Elon Musk, Social Media and the SEC: The changing dynamics of corporate messaging
It all started with a message from Tesla CEO Elon Musk:
Am considering taking Tesla private at $420. Funding secured.
— Elon Musk (@elonmusk) August 7, 2018
According to the SEC, this could qualify as securities fraud as “false and misleading” information. He allegedly did not know for sure that the funding had been secured but sent the post anyways, causing Tesla stocks to see-saw for weeks. The SEC announcement, made Thursday, September 27, immediately set off an explosion of responses across all media platforms, with major news organizations leading the way.
News of the SEC lawsuit negatively affected Tesla’s stock prices, which in turn became news to be shared on social media. Overall, negative sentiment towards the brand increased from 3 percent to 33 percent.
We are only beginning to explore the possibilities and implications of social media platforms that let everyone, corporate executives included, directly communicate with a large audience. This has led to some unexpected discoveries about what social media can do, changing the way we think about them as communication tools. Social messages having legal repercussions is one such new step.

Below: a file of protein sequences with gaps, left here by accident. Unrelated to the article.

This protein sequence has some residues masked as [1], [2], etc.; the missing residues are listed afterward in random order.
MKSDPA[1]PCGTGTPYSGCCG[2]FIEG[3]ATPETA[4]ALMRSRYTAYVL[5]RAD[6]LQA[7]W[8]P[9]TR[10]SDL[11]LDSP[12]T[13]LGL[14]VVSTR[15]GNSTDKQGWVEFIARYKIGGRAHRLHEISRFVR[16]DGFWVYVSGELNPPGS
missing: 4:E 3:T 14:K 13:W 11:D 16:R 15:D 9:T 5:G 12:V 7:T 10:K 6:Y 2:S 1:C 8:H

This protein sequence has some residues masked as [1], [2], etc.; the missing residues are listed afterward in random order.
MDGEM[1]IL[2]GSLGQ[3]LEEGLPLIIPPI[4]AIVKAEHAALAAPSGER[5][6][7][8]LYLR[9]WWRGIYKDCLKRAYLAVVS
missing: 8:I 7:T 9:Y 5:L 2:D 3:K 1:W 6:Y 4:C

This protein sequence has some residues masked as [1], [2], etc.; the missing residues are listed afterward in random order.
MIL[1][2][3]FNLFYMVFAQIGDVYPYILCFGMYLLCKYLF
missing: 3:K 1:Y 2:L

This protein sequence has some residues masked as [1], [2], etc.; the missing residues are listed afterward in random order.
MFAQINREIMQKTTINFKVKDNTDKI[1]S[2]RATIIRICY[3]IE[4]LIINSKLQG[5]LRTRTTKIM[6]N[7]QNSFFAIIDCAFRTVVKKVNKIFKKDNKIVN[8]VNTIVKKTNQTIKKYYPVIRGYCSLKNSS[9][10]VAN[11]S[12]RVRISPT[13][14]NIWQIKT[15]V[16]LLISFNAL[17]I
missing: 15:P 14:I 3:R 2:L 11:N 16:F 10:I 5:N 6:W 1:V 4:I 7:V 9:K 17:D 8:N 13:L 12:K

This is part of a larger trend of a dynamic and unpredictable media environment, involving the increasingly multifaceted nature of messages sent by corporations, the globalization of their stakeholders, the rapid evolution of technology and the consequent convergence of corporate communications and marketing. Elon Musk has shown how isolating corporate executives and their social presence from the corporate communications strategy can have disastrous consequences for brand health and reputation.